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Comment: Re:Unless (Score 1) 300

If you want to limit it to just the Holocaust, then Goebbels was guilty of (at least) being a co-conspirator in the deaths of 12 million people. This includes 6 million Jews and 6 million other people (political prisoners, gypsies, etc.).

No, it usually does not. The typical definition of "Holocaust" is the genocide of 6 million Jews. Screw the other 5M+ people. They weren't chosen by god, and were just Gypsies or homos.
Ask people about the Nazi genocide. Almost nobody knows/mentions the other half of the victims.

Comment: p-value research is misleading almost always (Score 5, Interesting) 208

by SteveWoz (#49495363) Attached to: Social Science Journal 'Bans' Use of p-values

I studied and tutored experimental design and this use of inferential statistics. I even came up with a formula for 1/5 the calculator keystrokes when learning to calculate the p-value manually. Take the standard deviation and mean for each group, then calculate the standard deviation of these means (how different the groups are) divided by the mean of these standard deviations (how wide the groups of data are) and multiply by the square root of n (sample size for each group). But that's off the point. We had 5 papers in our class for psychology majors (I almost graduated in that instead of engineering) that discussed why controlled experiments (using the p-value) should not be published. In each case my knee-jerk reaction was that they didn't like math or didn't understand math and just wanted to 'suppose' answers. But each article attacked the math abuse, by proficient academics at universities who did this sort of research. I came around too. The math is established for random environments but the scientists control every bit of the environment, not to get better results but to detect thing so tiny that they really don't matter. The math lets them misuse the word 'significant' as though there is a strong connection between cause and effect. Yet every environmental restriction (same living arrangements, same diets, same genetic strain of rats, etc) invalidates the result. It's called intrinsic validity (finding it in the experiment) vs. extrinsic validity (applying in real life). You can also find things that are weaker (by the square root of n) by using larger groups. A study can be set up in a way so as to likely find 'something' tiny and get the research prestige, but another study can be set up with different controls that turn out an opposite result. And none apply to real life like reading the results of an entire population living normal lives. You have to study and think quite a while, as I did (even walking the streets around Berkeley to find books on the subject up to 40 years prior) to see that the words "99 percentage significance level" means not a strong effect but more likely one that is so tiny, maybe a part in a million, that you'd never see it in real life.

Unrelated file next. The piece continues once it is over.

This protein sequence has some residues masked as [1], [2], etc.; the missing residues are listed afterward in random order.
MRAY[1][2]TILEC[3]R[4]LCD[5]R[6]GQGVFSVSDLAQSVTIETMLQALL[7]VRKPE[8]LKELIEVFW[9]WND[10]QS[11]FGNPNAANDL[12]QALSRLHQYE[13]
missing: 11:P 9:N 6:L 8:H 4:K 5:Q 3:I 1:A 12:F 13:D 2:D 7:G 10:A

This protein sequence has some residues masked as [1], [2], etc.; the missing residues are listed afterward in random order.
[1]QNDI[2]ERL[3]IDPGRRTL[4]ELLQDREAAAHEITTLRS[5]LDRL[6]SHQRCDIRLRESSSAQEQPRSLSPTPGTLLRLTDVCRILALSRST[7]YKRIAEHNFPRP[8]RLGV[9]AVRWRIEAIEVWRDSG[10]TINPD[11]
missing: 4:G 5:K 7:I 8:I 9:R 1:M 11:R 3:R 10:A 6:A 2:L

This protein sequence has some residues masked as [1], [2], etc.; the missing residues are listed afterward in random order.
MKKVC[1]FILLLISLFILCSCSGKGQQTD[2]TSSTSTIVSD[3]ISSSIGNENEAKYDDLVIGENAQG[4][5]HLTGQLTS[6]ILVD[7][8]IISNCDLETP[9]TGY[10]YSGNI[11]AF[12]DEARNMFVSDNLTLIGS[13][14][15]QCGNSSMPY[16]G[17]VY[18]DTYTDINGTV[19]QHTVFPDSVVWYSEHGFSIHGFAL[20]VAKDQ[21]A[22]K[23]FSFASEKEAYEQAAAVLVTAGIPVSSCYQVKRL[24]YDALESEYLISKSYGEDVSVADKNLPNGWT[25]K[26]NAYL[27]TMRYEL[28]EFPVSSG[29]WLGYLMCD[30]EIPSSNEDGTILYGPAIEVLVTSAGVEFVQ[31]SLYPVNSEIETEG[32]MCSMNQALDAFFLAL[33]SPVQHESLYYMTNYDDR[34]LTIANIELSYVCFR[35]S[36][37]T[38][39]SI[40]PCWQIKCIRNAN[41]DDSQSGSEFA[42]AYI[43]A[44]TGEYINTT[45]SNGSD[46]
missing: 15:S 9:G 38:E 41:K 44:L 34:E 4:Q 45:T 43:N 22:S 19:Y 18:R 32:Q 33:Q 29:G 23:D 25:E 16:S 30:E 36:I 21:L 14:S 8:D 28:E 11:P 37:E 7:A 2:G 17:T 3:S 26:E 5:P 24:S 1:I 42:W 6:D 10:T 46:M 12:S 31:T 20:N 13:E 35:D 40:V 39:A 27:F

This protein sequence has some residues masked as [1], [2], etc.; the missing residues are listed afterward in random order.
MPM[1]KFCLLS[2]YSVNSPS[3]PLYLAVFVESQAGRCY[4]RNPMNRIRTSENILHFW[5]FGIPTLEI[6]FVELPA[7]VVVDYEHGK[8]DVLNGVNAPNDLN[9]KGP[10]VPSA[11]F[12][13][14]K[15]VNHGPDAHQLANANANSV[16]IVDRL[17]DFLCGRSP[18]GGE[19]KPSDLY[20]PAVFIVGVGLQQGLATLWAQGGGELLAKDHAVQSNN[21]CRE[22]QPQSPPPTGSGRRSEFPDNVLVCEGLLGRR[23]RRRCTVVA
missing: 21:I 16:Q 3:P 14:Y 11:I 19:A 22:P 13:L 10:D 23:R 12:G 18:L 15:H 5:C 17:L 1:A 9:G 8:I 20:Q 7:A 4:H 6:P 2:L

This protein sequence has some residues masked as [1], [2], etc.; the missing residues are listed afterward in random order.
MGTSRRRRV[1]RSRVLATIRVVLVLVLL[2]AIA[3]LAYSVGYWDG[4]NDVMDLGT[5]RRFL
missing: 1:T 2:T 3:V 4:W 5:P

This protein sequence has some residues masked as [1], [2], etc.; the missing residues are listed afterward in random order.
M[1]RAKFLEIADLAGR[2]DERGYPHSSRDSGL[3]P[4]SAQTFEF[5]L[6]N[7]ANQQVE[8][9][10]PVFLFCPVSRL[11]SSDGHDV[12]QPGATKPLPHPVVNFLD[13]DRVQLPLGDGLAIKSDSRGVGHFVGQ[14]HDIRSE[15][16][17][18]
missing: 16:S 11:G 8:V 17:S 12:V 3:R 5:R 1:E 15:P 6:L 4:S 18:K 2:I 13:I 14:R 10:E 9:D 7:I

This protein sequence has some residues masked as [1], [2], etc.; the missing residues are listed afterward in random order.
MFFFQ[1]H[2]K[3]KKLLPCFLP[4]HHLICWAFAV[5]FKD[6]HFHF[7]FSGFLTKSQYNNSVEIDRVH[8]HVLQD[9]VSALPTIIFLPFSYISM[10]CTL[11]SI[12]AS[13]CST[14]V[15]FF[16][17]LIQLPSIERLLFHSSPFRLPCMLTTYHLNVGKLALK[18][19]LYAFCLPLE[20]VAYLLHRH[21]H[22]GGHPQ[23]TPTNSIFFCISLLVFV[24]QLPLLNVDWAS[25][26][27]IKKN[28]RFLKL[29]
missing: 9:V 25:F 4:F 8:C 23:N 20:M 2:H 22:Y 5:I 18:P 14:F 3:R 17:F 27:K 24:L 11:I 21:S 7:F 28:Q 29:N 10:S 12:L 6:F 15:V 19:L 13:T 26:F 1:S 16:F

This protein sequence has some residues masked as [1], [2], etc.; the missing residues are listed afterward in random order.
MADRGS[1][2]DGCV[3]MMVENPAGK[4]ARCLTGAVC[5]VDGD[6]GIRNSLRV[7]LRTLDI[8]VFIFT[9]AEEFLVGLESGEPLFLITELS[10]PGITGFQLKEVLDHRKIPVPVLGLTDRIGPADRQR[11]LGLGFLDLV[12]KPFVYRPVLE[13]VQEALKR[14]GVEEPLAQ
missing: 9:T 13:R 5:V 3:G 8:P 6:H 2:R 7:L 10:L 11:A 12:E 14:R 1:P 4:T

Comment: Re:The real extinction (Score 1) 93

by BlackPignouf (#49492253) Attached to: Newly Discovered Sixth Extinction Rivals That of the Dinosaurs

You know, much similar to the end of the world, or global warming will cause the earth to have no ice caps by 2000(said in early 70s and again in the 90s), or the arctic ocean will be free of ice by 2010(early 80s), or New York City will be like Ft. Lauderdale by 1995(said in late 60s).

Yeah, and smoking is supposedly bad for my health. I smoke 20 cigarettes/day, and I didn't die neither yesterday nor today.

Comment: Re:Which is it? Very different cases. (Score 1) 143

Things are always changing an environmentally we (meaning the Earth) are a LOT better off now than we were back in the 60s/70s for example. Especially when the Soviets were in their heyday they were absolutely a massive force for destruction we probably will not see the like of again. The stuff going on these days is really pretty minimal in comparison, which is why some eco-groups try to drum up fear, because they care more about maintaining funding than they do the environment.

Citation needed.
"The stuff going on these days" include global warming and peak oil. They're far from being "pretty minimal", and I'd even argue that mankind never faced bigger challenges.

You should never bet against anything in science at odds of more than about 10^12 to 1. -- Ernest Rutherford